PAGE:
President Paul Kagame, addressing the 68th United Nations General Assembly in New York, on Wednesday, called on world leaders to lay out solid strategies for a post-2015 development agenda, saying there was need to go beyond business as usual.
This year’s General Assembly had a special focus on the Millennium Development Goals (MDGs), with a view to scaling up momentum in the implementation of each of the eight goals as the 2015 deadline looms.
Some developing countries have performed fairly well in some areas and poorly in others.
In Rwanda, statistics indicate that the country is well on course to achieving five of the MDGs. They include; access to universal primary education, promotion of gender equality and women empowerment, reduction of maternal and child mortality rates, and combating HIV/AIDS, malaria and other diseases.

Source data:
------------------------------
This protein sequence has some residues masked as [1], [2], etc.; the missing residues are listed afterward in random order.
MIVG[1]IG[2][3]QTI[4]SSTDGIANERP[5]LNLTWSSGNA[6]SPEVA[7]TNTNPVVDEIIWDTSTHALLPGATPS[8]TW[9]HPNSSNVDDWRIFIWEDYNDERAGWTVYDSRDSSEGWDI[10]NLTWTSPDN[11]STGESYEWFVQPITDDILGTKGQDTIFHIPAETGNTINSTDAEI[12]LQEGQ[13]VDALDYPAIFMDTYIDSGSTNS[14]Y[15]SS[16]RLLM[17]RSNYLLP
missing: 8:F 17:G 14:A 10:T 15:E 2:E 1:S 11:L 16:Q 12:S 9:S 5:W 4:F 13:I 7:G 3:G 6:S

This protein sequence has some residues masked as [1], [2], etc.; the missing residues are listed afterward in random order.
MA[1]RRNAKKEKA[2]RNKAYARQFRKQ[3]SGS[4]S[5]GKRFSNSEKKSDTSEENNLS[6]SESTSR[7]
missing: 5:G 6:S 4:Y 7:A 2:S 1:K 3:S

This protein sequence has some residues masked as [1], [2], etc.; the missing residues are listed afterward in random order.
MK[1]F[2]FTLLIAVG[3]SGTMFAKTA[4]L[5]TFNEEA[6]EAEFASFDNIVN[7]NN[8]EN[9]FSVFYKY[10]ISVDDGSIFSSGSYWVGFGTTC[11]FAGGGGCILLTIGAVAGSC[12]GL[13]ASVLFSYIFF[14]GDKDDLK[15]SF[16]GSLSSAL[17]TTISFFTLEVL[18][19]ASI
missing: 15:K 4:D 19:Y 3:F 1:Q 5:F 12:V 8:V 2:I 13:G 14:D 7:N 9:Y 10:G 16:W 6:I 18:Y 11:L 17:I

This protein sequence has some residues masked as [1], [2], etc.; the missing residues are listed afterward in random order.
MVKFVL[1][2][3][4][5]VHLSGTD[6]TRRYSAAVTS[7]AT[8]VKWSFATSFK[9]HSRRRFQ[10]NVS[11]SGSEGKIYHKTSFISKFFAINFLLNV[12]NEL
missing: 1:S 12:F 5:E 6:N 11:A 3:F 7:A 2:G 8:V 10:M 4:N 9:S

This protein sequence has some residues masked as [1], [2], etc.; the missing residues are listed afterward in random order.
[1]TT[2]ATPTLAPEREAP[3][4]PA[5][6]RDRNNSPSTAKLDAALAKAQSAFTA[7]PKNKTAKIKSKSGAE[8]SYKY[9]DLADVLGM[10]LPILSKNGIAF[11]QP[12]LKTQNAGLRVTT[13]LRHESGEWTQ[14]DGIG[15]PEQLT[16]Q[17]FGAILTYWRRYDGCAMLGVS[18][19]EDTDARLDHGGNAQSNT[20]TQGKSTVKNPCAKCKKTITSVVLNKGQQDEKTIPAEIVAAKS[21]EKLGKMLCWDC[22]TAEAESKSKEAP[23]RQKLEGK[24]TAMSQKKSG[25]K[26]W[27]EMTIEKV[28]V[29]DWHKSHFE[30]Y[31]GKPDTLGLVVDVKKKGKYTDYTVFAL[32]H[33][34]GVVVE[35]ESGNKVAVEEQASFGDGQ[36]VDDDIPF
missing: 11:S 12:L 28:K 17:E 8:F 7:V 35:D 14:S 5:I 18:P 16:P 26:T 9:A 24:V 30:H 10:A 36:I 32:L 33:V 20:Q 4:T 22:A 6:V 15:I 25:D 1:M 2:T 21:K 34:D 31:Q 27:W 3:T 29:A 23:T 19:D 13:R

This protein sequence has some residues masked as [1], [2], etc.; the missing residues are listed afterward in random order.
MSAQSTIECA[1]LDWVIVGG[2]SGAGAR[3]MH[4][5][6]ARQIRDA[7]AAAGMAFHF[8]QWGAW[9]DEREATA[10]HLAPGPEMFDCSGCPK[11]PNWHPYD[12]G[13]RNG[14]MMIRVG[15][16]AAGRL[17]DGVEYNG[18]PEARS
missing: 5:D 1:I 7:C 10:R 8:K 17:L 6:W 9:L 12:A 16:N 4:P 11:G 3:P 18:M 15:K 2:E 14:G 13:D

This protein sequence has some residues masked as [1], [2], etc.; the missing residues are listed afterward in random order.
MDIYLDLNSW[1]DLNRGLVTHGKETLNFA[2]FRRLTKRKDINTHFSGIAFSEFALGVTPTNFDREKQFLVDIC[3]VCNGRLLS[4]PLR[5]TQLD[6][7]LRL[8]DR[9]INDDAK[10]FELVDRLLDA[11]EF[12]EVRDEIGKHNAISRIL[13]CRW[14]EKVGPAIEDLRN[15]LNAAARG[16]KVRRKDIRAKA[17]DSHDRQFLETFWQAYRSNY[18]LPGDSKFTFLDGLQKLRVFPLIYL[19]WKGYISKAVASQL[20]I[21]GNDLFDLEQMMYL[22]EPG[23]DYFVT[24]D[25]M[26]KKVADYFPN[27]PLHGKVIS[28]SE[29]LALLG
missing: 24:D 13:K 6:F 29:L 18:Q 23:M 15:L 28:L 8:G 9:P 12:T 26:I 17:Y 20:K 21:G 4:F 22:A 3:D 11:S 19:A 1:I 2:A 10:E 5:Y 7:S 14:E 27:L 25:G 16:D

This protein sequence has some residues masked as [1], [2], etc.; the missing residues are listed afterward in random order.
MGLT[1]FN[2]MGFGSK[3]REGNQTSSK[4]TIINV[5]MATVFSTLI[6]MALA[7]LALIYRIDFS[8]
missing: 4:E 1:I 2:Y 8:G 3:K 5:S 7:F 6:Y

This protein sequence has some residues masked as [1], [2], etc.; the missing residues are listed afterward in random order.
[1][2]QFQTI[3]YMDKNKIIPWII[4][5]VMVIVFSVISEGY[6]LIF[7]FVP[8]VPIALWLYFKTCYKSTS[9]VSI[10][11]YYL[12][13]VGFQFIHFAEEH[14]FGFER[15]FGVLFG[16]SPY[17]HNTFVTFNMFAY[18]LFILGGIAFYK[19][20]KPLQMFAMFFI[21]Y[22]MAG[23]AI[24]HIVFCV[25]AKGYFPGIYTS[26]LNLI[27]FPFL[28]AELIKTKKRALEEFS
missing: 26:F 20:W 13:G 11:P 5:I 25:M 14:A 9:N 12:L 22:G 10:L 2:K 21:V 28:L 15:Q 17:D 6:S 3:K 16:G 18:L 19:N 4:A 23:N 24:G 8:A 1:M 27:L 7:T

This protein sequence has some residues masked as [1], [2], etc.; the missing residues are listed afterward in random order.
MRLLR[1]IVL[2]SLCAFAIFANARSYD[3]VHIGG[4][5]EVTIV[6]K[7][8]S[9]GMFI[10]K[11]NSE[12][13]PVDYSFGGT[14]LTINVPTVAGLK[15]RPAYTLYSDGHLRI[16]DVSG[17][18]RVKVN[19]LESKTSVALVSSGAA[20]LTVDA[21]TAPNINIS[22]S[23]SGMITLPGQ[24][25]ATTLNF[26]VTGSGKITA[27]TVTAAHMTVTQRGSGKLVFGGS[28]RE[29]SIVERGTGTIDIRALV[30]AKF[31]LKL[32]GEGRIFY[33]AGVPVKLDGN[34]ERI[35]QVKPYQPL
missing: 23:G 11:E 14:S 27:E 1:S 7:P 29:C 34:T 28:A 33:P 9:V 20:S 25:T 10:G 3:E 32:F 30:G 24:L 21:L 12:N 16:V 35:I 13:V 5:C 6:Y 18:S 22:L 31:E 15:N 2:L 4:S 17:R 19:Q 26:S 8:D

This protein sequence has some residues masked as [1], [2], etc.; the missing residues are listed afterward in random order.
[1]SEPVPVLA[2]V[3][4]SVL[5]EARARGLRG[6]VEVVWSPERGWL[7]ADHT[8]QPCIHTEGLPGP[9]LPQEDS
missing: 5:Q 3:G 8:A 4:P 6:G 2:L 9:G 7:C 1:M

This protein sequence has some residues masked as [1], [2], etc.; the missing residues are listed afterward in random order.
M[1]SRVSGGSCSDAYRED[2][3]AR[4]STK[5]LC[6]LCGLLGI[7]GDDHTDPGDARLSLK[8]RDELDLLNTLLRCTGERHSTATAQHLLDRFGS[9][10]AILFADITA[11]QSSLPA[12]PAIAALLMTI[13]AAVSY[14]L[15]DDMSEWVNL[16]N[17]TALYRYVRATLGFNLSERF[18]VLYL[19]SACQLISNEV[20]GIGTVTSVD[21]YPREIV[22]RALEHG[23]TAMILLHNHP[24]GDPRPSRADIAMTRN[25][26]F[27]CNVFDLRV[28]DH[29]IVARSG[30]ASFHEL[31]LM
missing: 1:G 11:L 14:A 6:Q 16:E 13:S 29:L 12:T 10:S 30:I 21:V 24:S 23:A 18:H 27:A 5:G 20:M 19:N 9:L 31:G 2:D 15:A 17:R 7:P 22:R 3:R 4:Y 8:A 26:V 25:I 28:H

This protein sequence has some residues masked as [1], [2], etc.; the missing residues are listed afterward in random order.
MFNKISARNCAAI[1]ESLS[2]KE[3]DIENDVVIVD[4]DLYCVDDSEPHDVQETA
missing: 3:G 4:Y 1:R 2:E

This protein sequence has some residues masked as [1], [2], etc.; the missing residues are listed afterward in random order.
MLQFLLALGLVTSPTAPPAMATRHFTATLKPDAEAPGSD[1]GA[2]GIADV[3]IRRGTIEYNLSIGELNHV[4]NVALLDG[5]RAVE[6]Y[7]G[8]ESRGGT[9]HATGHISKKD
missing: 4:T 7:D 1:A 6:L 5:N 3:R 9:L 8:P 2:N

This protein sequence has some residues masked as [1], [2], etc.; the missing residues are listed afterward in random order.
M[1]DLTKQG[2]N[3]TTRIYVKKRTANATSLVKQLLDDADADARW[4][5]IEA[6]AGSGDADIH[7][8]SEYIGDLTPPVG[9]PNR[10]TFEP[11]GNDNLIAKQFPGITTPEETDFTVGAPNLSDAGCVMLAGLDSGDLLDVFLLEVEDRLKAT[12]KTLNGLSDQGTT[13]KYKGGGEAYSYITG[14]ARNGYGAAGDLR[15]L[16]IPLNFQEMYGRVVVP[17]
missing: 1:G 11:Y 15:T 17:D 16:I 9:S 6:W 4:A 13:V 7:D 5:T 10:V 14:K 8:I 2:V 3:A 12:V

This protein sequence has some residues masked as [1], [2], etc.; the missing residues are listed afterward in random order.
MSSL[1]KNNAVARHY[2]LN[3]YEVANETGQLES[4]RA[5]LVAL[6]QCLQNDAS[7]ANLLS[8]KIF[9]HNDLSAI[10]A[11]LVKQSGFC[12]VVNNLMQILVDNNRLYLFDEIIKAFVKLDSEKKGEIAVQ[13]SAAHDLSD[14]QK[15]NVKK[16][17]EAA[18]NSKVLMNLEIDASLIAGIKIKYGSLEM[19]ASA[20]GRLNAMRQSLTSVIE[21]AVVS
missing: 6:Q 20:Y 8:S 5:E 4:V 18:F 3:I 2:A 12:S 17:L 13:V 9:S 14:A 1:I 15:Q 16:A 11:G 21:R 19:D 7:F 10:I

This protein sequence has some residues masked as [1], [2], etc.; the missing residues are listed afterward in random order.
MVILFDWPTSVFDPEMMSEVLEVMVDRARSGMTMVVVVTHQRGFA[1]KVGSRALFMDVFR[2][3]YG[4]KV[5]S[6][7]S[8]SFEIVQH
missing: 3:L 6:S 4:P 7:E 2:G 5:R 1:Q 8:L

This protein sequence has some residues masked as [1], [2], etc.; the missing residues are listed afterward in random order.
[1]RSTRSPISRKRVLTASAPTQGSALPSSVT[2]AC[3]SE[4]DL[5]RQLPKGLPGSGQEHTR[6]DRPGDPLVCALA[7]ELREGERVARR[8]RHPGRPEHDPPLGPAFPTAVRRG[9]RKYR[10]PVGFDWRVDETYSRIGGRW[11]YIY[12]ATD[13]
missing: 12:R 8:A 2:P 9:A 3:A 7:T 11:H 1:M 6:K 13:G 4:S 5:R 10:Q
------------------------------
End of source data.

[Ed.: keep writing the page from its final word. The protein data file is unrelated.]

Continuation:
It’s good news.
Yet this could not have been possible without the government owning the MDGs and Rwandans getting actively involved with these programmes. Several other countries share the same experiences.
There are immense lessons to learn from the last 13 years since the adoption of the Millennium Development Goals. One of them is that great achievements were registered particularly in countries and communities where these Goals were fully owned and incorporated in national development agenda. Little progress was made where these Goals remained outside the mainstream national development efforts.
With the focus now turning to the post-2015 agenda, it’s critical that stakeholders work to ensure that global development goals are owned at the national and local levels to increase chances of getting better results and thus impacting billions of lives and creating a better world.